On the subject of ‘growing’ – Bitcoin has hit $1,000. Yet my PC time is oft deemed ‘a waste…’

Wednesday 27th November 2013.

Much warmer this morning than of late and that’s often a warning of…wait for it…snow. Yes, in winter it snows in the UK. Which oft means that 99.99% of motorised road, rail and air traffic stops. And the bike is iffy. So I’ve got-in an extra months prescription, from our md, to be on the safe side. A good idea, when the weather is set to turn, for all folk, let alone OAP’s.
Watched another ‘young Morse’ last night and they could have made a good series about young Morse’s boss, Fred Thursday. With his realistic pipe, then common Mark 2 Jag (not sure about the black paint-job though) and a spot-on Trilby, his iffy detective skills, for a TV show, wouldn’t have mattered. Then again the George Gently character/series may, with a superb (real) Rover 3 Litre instead of a Jag, be too similar.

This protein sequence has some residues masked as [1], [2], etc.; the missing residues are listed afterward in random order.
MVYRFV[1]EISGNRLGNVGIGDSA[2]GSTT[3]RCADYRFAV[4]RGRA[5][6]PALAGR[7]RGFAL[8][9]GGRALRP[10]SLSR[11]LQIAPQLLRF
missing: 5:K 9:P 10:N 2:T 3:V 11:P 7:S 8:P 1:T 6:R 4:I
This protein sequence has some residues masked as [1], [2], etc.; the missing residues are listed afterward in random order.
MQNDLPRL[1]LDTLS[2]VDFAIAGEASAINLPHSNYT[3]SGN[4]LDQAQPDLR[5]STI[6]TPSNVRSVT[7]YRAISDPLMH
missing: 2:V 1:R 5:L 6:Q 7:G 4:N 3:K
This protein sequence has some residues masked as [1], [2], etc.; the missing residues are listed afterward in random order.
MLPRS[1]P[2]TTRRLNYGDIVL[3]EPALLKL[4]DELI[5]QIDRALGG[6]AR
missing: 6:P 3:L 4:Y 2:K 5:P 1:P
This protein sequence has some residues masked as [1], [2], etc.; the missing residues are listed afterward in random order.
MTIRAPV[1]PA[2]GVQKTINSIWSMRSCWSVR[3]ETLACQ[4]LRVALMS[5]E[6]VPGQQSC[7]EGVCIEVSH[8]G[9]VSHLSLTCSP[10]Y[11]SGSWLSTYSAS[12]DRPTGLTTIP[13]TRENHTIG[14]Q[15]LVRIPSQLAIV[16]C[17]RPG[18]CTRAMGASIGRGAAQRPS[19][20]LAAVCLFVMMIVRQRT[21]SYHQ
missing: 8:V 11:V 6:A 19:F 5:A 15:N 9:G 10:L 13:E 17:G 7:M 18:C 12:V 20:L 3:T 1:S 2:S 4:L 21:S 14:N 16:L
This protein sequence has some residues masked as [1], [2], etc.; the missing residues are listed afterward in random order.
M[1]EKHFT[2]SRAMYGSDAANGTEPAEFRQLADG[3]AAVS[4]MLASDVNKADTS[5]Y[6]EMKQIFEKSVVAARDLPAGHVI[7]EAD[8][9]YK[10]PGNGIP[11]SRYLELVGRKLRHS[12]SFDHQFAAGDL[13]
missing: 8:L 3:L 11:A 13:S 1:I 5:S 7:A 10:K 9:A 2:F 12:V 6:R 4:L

Watched the Madame Pompadour Doctor Who repeat too. One of the good ones when this kiddie-show also appealed to adults!
Mentioned here yesterday the refusal, by a major eu (?) ‘energy’ company, to get involved – build – a large wind-farm around our Bristol Channel. There’s speculation about this morning that the said company has also done quite a few other ‘retreats’ lately. Mmm…is RWE Shrugging I ask meself?
It could be, but then, tucked away in a ‘news’ story about it all, was the phrase ‘…trying to sort out its debt-mountain…’ Well, nuff said eh?
Compared to mere shrugging, doing that, in today’s tax-regimes, is megalithic.